my name is wolf (a boy/then a young man) by Chiwan Choi


at school from 1st grade through grad school / through four different languages the teachers / didnt tell me about the weight of time / embedded in your body like hauntings / in this house made of bones and skin // a year lost walking on my complexion / and first footsteps at venice beach / as demarcation of assuming this life / that was meant for someone else // all the years at my fathers church in culver city / filled with addicts and the lonely / i never wanted to meet god / i wanted a life extended / a life brought back / the one i was supposed to have // last night i hallucinated my daughter / asking us what she was supposed to be / what she could have been // i shuffled my feet on the rug / and soon even that small sound was gone


machetes in our small hands / we walked barefoot to the sugar canes. / i dont know how many of us there were— / i only remember gabriel, his skin dark the way / i wanted my body to be, in the 110 degree sun // we broke off big pieces off and sucked the sweet / then battled the dinosaurs in the creek / as my mom cried thinking my life / would be ruined if my skin didnt stay pale / and father waited to bring the switch to my calves // those summers in paraguay, i wanted to learn to fly / but my body was on fire (mom crying to save my future) / i prayed for wings but instead my daughter was taken / to outer space quietly to float / among the celestials, trying to remember the ashes and bones / she left behind.


as a boy / then a young man / until not anything that is meant to last / i wanted to tell my mother / what i wished for / was to be someone / i could love // but i lost the only language / i could have used / to turn on the light / in our apartments bright enough / long enough / for us to see our fingers were tangled / together / to float another day in the river // i learned how to say — / thank you / to say — / may i / to say — / i am not from here / to say — / nothing as they killed me // i sleep with my arms folded / wrist bent / all clutched to my chest / and wake up confused about the pain / except that i must deserve it / then spend time typing / as if my words are trapped in my arms / and in time / my head tremors will stop / and in time / i will learn to say — / i have lost my child / to say — / my parents too are leaving / to say — / i want to be / something / that i could love / that i could love / back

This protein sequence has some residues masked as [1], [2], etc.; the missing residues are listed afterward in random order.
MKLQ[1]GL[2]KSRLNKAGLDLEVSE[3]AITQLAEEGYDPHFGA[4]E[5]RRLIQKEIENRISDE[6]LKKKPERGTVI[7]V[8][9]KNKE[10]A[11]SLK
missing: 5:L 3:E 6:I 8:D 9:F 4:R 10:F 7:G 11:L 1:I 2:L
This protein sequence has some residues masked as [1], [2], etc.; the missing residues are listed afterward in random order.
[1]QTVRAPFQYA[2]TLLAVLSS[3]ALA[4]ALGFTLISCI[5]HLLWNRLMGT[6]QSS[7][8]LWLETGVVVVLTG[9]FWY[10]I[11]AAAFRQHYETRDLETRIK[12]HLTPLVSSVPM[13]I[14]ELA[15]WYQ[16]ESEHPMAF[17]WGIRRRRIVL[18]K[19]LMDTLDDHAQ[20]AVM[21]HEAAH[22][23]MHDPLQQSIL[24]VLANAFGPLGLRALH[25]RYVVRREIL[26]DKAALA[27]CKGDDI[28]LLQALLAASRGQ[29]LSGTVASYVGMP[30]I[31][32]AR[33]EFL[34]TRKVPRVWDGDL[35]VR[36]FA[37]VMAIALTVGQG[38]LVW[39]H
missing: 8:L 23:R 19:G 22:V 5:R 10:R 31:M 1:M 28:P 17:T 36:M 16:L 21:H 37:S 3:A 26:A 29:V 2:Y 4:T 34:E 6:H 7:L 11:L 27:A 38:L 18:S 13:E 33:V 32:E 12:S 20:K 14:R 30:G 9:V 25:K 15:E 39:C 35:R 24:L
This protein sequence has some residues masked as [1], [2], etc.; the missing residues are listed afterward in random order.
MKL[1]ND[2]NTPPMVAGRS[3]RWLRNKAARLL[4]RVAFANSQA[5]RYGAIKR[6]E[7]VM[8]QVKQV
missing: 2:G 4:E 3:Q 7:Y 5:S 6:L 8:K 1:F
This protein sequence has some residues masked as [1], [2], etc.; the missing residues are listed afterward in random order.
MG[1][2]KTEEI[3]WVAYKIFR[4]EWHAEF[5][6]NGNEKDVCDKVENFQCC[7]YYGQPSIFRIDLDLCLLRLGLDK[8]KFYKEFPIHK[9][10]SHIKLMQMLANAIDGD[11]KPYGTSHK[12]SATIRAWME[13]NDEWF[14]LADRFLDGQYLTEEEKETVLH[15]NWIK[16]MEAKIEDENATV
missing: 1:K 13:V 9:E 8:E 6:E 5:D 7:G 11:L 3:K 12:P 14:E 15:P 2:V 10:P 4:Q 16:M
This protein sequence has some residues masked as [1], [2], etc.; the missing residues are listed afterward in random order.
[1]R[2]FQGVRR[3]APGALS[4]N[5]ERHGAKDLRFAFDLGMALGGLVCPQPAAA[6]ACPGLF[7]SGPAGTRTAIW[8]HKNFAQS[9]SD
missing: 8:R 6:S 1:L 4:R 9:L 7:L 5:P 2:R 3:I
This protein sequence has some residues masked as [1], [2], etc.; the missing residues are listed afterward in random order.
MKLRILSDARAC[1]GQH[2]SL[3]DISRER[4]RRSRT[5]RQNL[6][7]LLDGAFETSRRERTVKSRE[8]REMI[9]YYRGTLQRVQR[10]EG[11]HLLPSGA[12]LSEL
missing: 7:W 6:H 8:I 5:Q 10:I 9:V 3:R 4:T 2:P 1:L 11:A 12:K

Chiwan Choi is the author of 4 books of poetry, The Flood (Tía Chucha Press, 2010), Abductions (Writ Large Press, 2012), The Yellow House (CCM, 2017), and my name is wolf (2022). He wrote, presented, and destroyed the novel Ghostmaker throughout the course of 2015. His poems and essays have appeared in numerous journals and magazines, including The New York Times MagazineONTHEBUS, Esquire, and The Nervous Breakdown. Chiwan is a partner at Writ Large Projects. He was born in Seoul, Korea, spent his early childhood in Asunción, Paraguay, and now splits his time between Pittsburgh and Los Angeles.